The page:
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Spikes Asia 2009

Posted on September 28, 2009 and read 9,255 times

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0 1024 Spikes Asia 2009Ninart Lui
Director of Communications

Launched amidst much buzz from the global creative industry and in an uncertain economic climate, Spikes Asia opened with a big bang and lots of promises to deliver as the premier Asian advertising awards festival that is truly representative of Asian creativity within the region. While Spikes has been in the neighborhood for many years, this is the first year where organiser Haymarket joined forces with International Advertising Festival to host a 3-day festival in Singapore’s Suntec City Convention Center. It was a daring move to shift Spikes Asia to cosmopolitan Singapore instead of leaving it in sun-kissed Bali, leading naysayers to whisper that this alone ensures that the remaining competition in Asia, with their firmly-entrenched beach resort traditions, will still be going strong yet.

So did it live up to its hype or can the competition breathe easy, now that all the festivities are over?  Letting the numbers speak for themselves, 2685 entries competing this year across 21 countries and 980 delegates at last count with a significant number of onsite registrations despite the uncertain economic climate ensure guranteed continuity for Spikes Asia to return with a greater significant impact in 2010, at least in the ensuing economic upturn and ever-growing confidence in the Asian creative industry.

Expertise from the team from Cannes Lions running the event meant world-class standards, yet the festival scored minus points from having the conference venue held in a sterile, business-sy environment which was at odds with the tone of the conference. The venue suffered from losing delegates to the nearby shops and offices and hosting the conference in the business district meant local delegates had to struggle to get away from their everyday office duties.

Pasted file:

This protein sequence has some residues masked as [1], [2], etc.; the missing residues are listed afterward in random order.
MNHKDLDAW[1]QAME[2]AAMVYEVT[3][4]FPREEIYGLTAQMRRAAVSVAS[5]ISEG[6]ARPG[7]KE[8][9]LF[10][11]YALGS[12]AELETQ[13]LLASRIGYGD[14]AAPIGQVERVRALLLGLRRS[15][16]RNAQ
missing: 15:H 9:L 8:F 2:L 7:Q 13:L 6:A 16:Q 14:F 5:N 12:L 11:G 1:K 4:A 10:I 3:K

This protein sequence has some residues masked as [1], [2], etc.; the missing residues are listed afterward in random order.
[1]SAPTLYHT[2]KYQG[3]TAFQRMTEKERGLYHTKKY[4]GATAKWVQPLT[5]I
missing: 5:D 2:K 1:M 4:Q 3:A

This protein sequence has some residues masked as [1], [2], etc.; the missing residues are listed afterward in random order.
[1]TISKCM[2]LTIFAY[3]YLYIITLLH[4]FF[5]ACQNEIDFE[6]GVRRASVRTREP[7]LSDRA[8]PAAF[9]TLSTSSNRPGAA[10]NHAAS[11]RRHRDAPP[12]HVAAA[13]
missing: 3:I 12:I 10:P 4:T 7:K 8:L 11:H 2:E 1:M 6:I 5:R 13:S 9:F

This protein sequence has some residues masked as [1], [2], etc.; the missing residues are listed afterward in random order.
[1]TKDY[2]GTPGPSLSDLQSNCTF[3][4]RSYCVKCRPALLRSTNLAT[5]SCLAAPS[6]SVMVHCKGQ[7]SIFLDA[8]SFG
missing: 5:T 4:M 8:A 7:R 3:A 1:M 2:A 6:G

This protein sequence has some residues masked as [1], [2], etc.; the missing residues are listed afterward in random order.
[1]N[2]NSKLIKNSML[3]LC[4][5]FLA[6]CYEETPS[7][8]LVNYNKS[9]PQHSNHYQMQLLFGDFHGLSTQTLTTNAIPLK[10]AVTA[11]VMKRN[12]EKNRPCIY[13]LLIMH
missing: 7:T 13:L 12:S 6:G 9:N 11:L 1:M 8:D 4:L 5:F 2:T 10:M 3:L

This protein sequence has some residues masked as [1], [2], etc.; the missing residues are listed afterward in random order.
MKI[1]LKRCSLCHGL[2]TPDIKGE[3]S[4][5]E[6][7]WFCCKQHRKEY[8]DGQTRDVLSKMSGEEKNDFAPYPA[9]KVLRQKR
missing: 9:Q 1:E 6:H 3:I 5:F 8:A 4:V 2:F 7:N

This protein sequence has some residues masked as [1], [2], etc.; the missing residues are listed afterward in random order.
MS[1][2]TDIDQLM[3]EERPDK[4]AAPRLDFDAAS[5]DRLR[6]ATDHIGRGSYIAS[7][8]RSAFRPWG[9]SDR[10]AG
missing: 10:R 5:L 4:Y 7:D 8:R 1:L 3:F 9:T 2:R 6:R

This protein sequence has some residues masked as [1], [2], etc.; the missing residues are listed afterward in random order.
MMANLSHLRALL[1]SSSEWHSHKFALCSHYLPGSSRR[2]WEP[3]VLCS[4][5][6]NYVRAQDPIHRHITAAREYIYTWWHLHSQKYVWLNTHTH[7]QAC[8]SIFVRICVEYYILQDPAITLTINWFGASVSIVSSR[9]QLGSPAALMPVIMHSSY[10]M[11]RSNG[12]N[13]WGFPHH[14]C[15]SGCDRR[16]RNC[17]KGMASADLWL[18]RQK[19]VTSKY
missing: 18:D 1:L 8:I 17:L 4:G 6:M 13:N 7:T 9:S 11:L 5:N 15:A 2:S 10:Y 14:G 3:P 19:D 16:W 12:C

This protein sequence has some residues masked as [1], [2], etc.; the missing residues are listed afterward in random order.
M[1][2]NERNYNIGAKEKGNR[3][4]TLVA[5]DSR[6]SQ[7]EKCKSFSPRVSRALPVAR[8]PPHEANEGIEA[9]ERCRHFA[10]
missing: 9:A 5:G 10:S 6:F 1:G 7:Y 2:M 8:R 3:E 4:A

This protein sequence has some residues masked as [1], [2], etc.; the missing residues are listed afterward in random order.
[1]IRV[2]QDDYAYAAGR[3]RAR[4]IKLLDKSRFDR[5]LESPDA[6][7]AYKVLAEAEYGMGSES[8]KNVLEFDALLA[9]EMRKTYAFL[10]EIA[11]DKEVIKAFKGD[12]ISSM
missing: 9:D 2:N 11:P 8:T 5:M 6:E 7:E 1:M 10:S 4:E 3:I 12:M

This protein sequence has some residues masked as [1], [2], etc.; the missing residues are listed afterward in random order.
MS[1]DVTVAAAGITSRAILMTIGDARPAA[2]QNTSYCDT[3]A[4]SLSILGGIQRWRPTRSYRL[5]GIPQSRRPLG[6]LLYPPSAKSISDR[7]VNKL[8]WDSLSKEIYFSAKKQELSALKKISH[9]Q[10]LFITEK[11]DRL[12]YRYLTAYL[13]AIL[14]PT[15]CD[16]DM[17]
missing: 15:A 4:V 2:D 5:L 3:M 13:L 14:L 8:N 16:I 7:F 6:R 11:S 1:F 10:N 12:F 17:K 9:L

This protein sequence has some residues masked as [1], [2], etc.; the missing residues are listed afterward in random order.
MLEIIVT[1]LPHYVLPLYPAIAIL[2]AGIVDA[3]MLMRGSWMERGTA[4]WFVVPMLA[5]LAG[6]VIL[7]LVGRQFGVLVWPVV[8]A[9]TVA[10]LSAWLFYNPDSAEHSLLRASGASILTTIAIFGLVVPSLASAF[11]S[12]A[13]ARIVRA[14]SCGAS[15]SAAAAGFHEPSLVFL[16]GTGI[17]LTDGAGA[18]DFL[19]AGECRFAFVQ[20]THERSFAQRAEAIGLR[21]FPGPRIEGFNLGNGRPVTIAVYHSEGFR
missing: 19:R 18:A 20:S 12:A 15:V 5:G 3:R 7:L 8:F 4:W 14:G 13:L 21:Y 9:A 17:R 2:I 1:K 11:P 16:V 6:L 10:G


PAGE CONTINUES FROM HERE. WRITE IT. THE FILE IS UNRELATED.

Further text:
The full festival programme was a joy to behold, showcasing an excellent lineup of Asia-centric presentations by creative powerhouses around the region. One early highlight for me were Cheil Worldwide’s presentation on Digital Storytelling, since it was so rare and fascinating to witness what is coming out of Korea at the moment. A very cool example that was given a lot of airplay during the presentation was their Nike Women Interactive campaign, which was fresh, engaging and totally cool. Cheil was also the sponsor of this year’s Spikes Academy so we’ll probably be witnessing an even bigger role for them next year.

China received the most airplay, having two back-to-back presentations on the second day of the conference. Tom Doctoroff kicked off the China discussion which was carried on immediately after by Royce Lee of Razorfish, with excellent insight on the trend towards adopting parallel lives online for the modern Chinese youth, as well as going through some of the socio-economic factors behind such trends.  The need for rebellion, expression of individuality as well as a growing sense of familial alienation uncovered a fascinating if slightly disturbing picture of China’s next generation, and insight on how best to shape the digital landscape to suit their unique needs.

China also received significant amount of mentions in other seminars, including R3′s seminar on the Agency/ Client future in both the Chinese and Indian markets, as well as Peter Moody’s seminar for Profero on the last day addressing the obstacles in tackling the Chinese, Indian and Japanese markets. “Factory” in Shanghai was brought out as a case study, but perhaps Daryl Arnold would have been a better person to provide more insight on this particular example.
Japan and India received a fairly equal amount of airtime, with Uniqlo holding a highly popular session on the first day followed by a presentation with Dentsu on the second. While creatives are forever fascinated by the magic of Uniqlo, usage of a translator meant that some degree of audience engagement was lost.